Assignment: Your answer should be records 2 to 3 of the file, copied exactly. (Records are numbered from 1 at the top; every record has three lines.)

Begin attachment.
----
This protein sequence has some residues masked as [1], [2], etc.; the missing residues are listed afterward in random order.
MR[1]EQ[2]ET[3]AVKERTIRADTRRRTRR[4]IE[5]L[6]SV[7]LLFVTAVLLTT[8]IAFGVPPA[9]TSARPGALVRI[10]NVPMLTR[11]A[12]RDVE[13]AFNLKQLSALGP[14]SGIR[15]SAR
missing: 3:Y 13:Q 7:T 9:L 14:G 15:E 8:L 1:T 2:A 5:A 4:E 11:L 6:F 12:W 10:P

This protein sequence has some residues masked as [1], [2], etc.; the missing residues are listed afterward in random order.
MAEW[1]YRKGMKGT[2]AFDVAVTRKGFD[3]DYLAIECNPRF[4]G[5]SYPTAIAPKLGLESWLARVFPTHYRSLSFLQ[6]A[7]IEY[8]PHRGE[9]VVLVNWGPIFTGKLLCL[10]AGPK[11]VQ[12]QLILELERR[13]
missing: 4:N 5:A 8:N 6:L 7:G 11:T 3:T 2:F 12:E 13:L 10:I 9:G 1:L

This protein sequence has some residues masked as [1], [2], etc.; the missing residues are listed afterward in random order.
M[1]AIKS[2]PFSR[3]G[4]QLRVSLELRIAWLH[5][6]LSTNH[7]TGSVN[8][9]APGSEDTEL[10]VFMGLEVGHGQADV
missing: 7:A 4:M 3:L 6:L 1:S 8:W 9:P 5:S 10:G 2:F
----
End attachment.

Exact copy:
This protein sequence has some residues masked as [1], [2], etc.; the missing residues are listed afterward in random order.
MAEW[1]YRKGMKGT[2]AFDVAVTRKGFD[3]DYLAIECNPRF[4]G[5]SYPTAIAPKLGLESWLARVFPTHYRSLSFLQ[6]A[7]IEY[8]PHRGE[9]VVLVNWGPIFTGKLLCL[10]AGPK[11]VQ[12]QLILELERR[13]
missing: 4:N 5:A 8:N 6:L 7:G 11:T 3:T 2:F 12:E 13:L 10:I 9:G 1:L

This protein sequence has some residues masked as [1], [2], etc.; the missing residues are listed afterward in random order.
M[1]AIKS[2]PFSR[3]G[4]QLRVSLELRIAWLH[5][6]LSTNH[7]TGSVN[8][9]APGSEDTEL[10]VFMGLEVGHGQADV
missing: 7:A 4:M 3:L 6:L 1:S 8:W 9:P 5:S 10:G 2:F